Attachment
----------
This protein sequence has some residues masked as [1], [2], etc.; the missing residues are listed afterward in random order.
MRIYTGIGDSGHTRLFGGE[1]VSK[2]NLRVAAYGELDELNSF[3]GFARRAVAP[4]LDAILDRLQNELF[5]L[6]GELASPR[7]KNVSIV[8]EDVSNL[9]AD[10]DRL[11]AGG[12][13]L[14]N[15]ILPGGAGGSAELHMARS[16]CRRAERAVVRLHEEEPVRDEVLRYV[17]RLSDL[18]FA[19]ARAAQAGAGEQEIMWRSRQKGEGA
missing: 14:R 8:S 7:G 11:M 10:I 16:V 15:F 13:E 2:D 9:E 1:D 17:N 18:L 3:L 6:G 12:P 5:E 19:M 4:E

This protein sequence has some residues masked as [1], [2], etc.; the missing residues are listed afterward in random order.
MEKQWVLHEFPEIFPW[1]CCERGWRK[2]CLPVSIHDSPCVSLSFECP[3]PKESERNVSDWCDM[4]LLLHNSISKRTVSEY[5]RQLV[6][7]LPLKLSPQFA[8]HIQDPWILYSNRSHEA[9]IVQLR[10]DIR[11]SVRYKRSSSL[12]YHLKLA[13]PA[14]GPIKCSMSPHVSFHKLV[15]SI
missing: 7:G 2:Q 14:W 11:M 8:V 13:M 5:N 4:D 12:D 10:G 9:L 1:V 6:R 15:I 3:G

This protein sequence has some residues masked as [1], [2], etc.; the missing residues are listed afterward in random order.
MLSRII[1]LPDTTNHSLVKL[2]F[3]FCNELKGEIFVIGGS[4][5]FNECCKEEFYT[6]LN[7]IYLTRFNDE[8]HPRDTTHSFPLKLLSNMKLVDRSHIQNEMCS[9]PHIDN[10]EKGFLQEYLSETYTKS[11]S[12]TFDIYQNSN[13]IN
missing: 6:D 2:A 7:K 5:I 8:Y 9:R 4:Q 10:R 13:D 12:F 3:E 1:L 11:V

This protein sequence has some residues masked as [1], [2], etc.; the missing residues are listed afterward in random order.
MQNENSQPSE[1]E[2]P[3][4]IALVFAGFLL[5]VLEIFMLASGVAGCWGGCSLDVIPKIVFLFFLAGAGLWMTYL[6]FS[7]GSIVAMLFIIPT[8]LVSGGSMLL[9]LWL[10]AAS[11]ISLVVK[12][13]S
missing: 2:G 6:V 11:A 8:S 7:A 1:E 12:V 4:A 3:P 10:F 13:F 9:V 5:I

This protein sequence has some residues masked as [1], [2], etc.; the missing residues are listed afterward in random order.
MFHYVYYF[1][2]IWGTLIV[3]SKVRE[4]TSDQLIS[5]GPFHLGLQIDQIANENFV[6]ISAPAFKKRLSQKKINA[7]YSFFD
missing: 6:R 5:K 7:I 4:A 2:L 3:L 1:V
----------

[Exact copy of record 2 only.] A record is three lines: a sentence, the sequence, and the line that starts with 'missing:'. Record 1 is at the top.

This protein sequence has some residues masked as [1], [2], etc.; the missing residues are listed afterward in random order.
MEKQWVLHEFPEIFPW[1]CCERGWRK[2]CLPVSIHDSPCVSLSFECP[3]PKESERNVSDWCDM[4]LLLHNSISKRTVSEY[5]RQLV[6][7]LPLKLSPQFA[8]HIQDPWILYSNRSHEA[9]IVQLR[10]DIR[11]SVRYKRSSSL[12]YHLKLA[13]PA[14]GPIKCSMSPHVSFHKLV[15]SI
missing: 7:G 2:Q 14:W 11:M 8:V 13:M 5:N 4:D 12:D 10:G 9:L 1:V 6:R 15:I 3:G